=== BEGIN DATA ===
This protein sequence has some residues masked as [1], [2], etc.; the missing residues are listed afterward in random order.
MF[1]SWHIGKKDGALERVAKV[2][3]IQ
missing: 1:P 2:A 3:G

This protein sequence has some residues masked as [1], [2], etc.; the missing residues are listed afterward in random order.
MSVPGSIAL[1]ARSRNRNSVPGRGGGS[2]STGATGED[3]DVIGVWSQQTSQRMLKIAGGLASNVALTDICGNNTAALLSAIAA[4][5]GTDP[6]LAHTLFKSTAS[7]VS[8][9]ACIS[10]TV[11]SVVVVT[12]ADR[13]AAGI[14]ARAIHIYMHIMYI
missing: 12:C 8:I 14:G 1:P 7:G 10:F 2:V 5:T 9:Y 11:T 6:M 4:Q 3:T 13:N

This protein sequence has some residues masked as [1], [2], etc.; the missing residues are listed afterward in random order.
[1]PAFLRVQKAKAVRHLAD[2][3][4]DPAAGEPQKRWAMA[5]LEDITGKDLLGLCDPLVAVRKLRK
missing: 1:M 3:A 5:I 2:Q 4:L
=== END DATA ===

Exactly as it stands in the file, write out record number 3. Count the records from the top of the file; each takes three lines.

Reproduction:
This protein sequence has some residues masked as [1], [2], etc.; the missing residues are listed afterward in random order.
[1]PAFLRVQKAKAVRHLAD[2][3][4]DPAAGEPQKRWAMA[5]LEDITGKDLLGLCDPLVAVRKLRK
missing: 1:M 3:A 5:I 2:Q 4:L